We found that the Northeast has pollen seasons for many allergenic trees. There is more overlapAs temperatures and carbon dioxide emitteds rise, so does the cost of living. It used to be that oak trees would first release pollen, then birch would then pollinate. We see more overlap in their pollen seasons.

How pollen season spreads over the U.S. in one year. Yingxiao Zhang, and Allison Steiner.

Due to higher temperatures in the northern regions, pollen seasons will generally change more in the north than the south.

The future is bright for the Southeast, which includes Florida, Georgia, and South Carolina. Because of the early alder pollen season, peak pollen season in the Pacific Northwest will likely occur a month earlier than usual.

There is a silver lining: We can improve pollen forecasting

Most pollen forecasts provide a broad estimate right now. Part of the problem is that there aren’t many Stations for observationFor pollen counts. Many are managed by allergy clinics and there are less that 100 stations across the country. Michigan, where we live, doesn’t have any.

It’s a very labor-intensive process to actually measure different types of pollen. Current forecasts are therefore subject to uncertainty. These forecasts are likely to be based in part in what a station has observed in past years and the weather forecast.

A person's hands jostle a pine branch to collect pollen
The labor-intensive process of sampling pollen for regional forecasts is possible.
HelenaAnna/Wikimedia, CC BY ND

If our model is integrated into a forecasting framework it could provide more targeted forecasts for pollen across the country.

Satellite data and ground surveys can help us estimate the location of trees. We also know how temperature influences when pollen comes out – what we call the phenology of the pollen. We can use meteorological factors such as wind, relative humidity, precipitation, to determine how much pollen is in the air. Atmospheric models can show how pollen moves around and how it blows around to create a real time forecast.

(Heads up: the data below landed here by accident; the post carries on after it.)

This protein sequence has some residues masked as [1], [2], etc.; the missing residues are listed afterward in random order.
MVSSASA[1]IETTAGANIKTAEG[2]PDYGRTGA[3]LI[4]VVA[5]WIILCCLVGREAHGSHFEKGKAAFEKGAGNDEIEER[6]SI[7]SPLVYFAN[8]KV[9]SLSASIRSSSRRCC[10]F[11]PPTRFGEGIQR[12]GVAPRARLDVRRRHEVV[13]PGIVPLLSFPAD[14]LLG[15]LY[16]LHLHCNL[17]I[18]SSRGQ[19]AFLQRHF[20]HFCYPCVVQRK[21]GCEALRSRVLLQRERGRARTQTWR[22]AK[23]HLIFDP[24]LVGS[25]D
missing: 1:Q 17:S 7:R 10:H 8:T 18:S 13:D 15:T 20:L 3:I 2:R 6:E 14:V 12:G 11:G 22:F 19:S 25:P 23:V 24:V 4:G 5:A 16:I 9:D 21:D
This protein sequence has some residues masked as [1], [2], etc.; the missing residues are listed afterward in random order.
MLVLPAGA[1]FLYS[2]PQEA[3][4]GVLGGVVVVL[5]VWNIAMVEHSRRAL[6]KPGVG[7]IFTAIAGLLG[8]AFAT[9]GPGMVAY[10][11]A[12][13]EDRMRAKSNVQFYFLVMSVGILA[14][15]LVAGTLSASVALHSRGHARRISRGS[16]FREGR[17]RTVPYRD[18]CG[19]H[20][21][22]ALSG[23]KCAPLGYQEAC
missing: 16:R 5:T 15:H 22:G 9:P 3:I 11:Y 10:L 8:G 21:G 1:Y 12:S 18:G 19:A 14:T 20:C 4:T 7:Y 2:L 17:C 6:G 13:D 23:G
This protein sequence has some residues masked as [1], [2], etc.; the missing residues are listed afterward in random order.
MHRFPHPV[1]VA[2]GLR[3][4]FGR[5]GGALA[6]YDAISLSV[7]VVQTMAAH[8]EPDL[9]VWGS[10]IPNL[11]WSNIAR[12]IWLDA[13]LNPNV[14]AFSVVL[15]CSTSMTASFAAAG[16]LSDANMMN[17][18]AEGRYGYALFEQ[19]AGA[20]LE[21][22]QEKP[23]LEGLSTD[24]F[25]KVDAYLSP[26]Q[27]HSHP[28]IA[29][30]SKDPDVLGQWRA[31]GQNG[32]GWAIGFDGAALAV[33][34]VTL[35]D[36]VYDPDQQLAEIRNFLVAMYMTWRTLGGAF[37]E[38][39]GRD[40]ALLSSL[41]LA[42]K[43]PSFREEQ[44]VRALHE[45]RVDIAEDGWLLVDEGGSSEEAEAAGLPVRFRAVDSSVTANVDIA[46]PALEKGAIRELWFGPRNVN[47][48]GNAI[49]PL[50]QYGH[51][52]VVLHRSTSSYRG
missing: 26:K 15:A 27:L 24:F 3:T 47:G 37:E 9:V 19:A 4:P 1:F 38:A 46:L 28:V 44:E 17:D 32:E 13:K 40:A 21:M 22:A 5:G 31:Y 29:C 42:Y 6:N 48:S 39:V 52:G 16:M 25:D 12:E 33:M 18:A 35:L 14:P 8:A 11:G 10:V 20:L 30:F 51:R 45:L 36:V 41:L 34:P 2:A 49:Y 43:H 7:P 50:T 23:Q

All of that information allows us to look at where pollen might be in space and time, so people dealing with allergies will know what’s coming in their area.

We’re currently talking with a National Oceanic and Atmospheric AdministrationLab about how to incorporate that information into an air quality forecasting tool.

Dozens of round, spiky pollen grains attached to a plant
Colorized and magnified ragweed pollen grains
Bob Sacha/Corbis Documentary via Getty Images

Long-term projections of pollen are still in flux. For example, scientists don’t fully understand why plants produce more pollen in some years than others. There’s not a good way to include that in models. It’s also not fully clear how plants will respond if carbon dioxide levels go through the roof. It’s also difficult to capture residential trees and ragweed. Although there are not many ragweed surveys in the United States that show where these plants are found, this can be improved.

Already, pollen levels are on the rise

A study from 2021 showed that the Overall pollen seasonWas already about North America: 20 days longerPollen concentrations were about 21% higher in 1990 than they were in 1990.

Future increases in pollen levels will have a far greater impact than just a few sniffles or headaches. Seasonal allergies can affect About 30% of the population is affluent.They have economic impact on the economy. Health costsTo Days off.